Oregon and the 30x30 Conservation Initiative

Cascade-Siskiyou National Monument (Jim Chamberlain)

Oregon is known for its wild forests, rivers, estuaries, mountains, and deserts that stretch across the state. These landscapes purify the air we breathe, filter the water we drink, and support the salmon and other wildlife that are part of our region’s identity. But Oregon’s communities and wildlife are facing unprecedented environmental challenges in the face of climate change and ongoing logging, grazing, and development. Given these impacts, the need to conserve the natural world for both people and wildlife has become even more apparent. 

Scientists worldwide agree that in order to stave off a biodiversity crisis and reverse global climate change, bold action towards conservation is needed: they recommend working to conserve 30% of the planet’s natural land and oceans by the year 2030. Governments, non-governmental organizations, and businesses have begun to work together to achieve this goal, known as the 30x30 initiative.  

Oregon Wild supports a bold 30 x 30 plan for the conservation of Oregon’s lands and waters because establishing meaningful protections for 30 percent of Oregon’s lands and waters aligns with our values and goals as an organization. Achieving the 30 x 30 vision will help us achieve our goals of helping native wildlife thrive, protecting special places, and defending and restoring forests and waters. It will help us mitigate for and adapt to the impacts of climate change, and improve the quality of life and contribute to the wellbeing of all Oregonians.  

Along with other global partners, President Biden has committed to addressing this goal at a national level, and some states have taken legislative or administrative actions to identify lands and waters that can be part of an effort to protect 30 percent of lands and waters at the state level. It is time for Oregon to do the same and we want to help.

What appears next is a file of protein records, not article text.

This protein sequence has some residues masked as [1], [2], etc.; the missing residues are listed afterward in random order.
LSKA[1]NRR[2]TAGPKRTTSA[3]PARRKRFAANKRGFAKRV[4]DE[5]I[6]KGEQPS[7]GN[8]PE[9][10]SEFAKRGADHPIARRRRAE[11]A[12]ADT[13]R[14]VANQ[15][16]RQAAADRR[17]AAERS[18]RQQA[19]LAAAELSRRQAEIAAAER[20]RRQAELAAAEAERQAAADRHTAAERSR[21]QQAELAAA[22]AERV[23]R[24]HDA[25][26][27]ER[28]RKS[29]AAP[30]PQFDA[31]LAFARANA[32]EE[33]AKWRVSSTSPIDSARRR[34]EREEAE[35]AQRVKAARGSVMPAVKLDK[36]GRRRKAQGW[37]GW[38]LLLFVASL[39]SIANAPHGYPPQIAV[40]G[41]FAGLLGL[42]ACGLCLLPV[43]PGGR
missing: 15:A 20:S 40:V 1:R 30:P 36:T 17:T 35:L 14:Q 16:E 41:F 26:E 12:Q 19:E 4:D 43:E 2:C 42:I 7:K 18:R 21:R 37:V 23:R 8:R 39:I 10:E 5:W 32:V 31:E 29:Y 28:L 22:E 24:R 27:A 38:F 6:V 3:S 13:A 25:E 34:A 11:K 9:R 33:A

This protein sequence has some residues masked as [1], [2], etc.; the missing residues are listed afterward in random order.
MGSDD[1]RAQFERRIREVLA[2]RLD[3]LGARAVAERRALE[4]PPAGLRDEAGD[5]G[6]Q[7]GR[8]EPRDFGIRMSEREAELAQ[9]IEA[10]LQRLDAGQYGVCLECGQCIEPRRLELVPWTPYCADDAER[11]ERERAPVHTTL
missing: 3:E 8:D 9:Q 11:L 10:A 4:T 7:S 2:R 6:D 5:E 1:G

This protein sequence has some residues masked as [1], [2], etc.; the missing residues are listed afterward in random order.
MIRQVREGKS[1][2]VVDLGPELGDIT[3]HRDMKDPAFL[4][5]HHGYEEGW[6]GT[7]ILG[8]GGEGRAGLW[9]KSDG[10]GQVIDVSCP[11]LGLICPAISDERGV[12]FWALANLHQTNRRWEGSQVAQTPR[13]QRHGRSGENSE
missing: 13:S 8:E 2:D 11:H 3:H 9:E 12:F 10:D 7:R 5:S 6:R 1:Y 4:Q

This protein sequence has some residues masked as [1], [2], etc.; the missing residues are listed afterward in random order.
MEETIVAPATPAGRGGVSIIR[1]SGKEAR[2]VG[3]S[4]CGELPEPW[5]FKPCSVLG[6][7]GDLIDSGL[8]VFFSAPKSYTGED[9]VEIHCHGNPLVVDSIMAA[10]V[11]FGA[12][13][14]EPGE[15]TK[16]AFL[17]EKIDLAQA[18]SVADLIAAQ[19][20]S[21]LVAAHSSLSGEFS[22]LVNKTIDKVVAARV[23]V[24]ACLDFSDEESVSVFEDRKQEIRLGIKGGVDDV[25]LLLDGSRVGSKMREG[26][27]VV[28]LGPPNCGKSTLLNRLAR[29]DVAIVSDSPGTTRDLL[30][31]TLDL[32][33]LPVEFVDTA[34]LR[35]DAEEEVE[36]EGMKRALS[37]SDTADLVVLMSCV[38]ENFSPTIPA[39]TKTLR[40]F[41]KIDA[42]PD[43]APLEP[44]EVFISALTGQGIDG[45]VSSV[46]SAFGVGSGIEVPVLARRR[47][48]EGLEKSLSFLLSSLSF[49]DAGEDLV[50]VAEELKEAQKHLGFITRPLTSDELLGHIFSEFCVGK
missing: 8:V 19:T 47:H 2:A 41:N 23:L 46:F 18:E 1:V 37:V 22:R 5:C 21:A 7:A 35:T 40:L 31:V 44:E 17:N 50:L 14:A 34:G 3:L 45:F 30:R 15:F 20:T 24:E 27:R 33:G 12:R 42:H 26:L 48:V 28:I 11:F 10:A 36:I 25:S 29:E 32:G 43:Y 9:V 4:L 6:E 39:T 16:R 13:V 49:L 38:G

Recently, we joined more than 20 other organizations in calling on Governor Brown to commit to doing what she can to support the 30 X 30 initiative. In addition to supporting efforts to conserve private lands as laid out in the Conserving and Restoring America the Beautiful Report released this year  by the Department of Interior, we recommend that the Governor and state agencies take some of the following actions to contribute to 30 X 30 goals: 

  • Permanently protect mature and old growth stands in Oregon’s State Forests. 
  • Protect unique marine ecosystems within Oregon’s Territorial Sea.
  • Double the size of the State Scenic Waterway System. 
  • Prioritize wildlife crossings and other fish & wildlife connectivity investments. 
  • Expand and permanently protect Outstanding Resource Waters (​ORW). 

Of course, federal public lands make up roughly half of Oregon’s lands, and most of the wild places that meet the criteria for protection outlined by the USGS, so action is needed by our federal administration, management agencies, and lawmakers as well.  

The Biden administration and federal agencies can take action at the executive level in the following ways: 

  • Implement a national rulemaking to protect all remaining mature and old growth forests and trees on federal lands in both western and eastern Oregon. 
  • Strengthen protections for Inventoried Roadless Areas. 
  • Expand the Roadless Area Conservation Rule to include unroaded natural areas of 1,000 acres or more. 
  • Strengthen protections for BLM Lands with Wilderness Characteristics (LWCs). 
  • Expand and strengthen protections for land within the Greater Sage-Grouse Comprehensive Conservation Strategy.  
  • Designate New and/or Expand National Monuments.  

In addition, our federal lawmakers can take legislative actions to help Oregon achieve 30 X 30 goals as well. 

  • Pass the River Democracy Act of 2021 to designate 4,700 miles of Wild & Scenic Rivers across Oregon with protected buffers.  
  • Pass the Roadless Area Conservation Act to protect nearly 2 million acres of inventoried Roadless areas in Oregon. 
  • Pass the Wildlife Corridors Conservation Act to better provide for habitat connectivity.
  • Pass the Recovering America’s Wildlife Act to better fund conservation of non-game species in Oregon. 
  • Designate New and/or Expand Wilderness Areas, especially considering unroaded areas. These may include:
    • Expanding protections for the Mount Hood region. 
    • Expanding protections for the Wild Rogue.
    • Expanding protections for Oregon’s desert wilderness areas such as the Greater Hart-Sheldon area and Owyhee Canyonlands.  
    • Designate the Crater Lake Wilderness. 
    • Designate Wilderness Study Areas (WSAs) as new Wilderness Areas. 
    • Seek opportunities to expand existing wilderness areas. 
  • Designate New and/or Expand National Parks. 

We believe the 30x30 goal for the US is ambitious but achievable, and Oregon’s spectacular wild lands, forests, and waters can play a major role in accomplishing this initiative to address the dual biodiversity and climate crises facing our global ecosystems and communities.

Photo Credits
Jim Chamberlain